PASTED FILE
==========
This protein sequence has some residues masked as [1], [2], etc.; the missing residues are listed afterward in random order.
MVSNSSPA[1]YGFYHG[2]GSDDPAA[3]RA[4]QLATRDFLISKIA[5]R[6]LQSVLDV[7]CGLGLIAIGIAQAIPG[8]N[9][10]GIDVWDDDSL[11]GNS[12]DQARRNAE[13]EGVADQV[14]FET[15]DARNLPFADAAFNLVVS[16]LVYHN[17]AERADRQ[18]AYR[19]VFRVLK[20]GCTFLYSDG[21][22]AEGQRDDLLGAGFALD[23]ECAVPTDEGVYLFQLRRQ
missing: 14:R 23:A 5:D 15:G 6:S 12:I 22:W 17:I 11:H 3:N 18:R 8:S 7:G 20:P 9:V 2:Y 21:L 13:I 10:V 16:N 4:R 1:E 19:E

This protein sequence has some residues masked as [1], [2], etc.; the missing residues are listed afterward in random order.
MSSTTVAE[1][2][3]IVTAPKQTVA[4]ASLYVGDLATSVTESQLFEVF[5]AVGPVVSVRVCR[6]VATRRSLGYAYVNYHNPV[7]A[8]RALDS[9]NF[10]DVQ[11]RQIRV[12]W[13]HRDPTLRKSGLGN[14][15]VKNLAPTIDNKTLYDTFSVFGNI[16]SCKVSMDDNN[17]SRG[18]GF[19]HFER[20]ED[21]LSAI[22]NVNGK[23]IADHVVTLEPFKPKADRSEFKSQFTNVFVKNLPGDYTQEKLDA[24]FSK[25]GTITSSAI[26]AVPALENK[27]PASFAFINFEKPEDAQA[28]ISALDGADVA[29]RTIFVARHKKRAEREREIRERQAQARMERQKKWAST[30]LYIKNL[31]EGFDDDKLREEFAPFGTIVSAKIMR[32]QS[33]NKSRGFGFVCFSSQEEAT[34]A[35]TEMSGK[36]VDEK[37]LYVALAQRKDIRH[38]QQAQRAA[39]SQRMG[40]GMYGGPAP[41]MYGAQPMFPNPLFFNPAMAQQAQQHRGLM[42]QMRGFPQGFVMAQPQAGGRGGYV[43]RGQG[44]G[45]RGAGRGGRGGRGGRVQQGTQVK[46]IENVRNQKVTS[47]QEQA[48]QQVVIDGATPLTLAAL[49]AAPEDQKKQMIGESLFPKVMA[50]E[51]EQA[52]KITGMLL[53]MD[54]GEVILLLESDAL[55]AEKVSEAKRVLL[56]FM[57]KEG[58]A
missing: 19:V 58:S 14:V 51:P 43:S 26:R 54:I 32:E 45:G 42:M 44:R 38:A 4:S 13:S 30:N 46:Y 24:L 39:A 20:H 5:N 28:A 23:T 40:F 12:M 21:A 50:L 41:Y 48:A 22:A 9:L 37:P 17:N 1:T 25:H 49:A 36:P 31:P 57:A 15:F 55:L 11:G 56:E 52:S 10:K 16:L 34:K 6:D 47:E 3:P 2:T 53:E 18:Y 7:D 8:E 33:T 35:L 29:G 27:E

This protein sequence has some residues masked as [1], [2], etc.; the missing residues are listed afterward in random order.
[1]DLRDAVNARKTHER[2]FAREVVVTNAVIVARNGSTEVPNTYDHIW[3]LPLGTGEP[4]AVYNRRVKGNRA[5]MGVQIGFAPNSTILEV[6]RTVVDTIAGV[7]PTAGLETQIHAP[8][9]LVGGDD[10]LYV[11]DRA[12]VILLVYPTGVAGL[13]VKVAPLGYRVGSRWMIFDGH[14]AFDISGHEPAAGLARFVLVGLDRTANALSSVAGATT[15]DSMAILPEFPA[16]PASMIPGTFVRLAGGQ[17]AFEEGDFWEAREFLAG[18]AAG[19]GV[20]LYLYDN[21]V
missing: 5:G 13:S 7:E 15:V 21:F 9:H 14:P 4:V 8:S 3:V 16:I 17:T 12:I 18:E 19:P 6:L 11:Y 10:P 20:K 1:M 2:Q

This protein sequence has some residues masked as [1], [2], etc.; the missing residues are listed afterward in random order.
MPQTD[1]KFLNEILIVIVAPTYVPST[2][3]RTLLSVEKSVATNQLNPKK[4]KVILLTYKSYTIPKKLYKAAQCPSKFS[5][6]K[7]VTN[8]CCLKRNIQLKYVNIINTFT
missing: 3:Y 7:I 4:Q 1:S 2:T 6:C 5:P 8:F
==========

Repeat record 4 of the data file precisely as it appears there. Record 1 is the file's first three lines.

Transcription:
This protein sequence has some residues masked as [1], [2], etc.; the missing residues are listed afterward in random order.
MPQTD[1]KFLNEILIVIVAPTYVPST[2][3]RTLLSVEKSVATNQLNPKK[4]KVILLTYKSYTIPKKLYKAAQCPSKFS[5][6]K[7]VTN[8]CCLKRNIQLKYVNIINTFT
missing: 3:Y 7:I 4:Q 1:S 2:T 6:C 5:P 8:F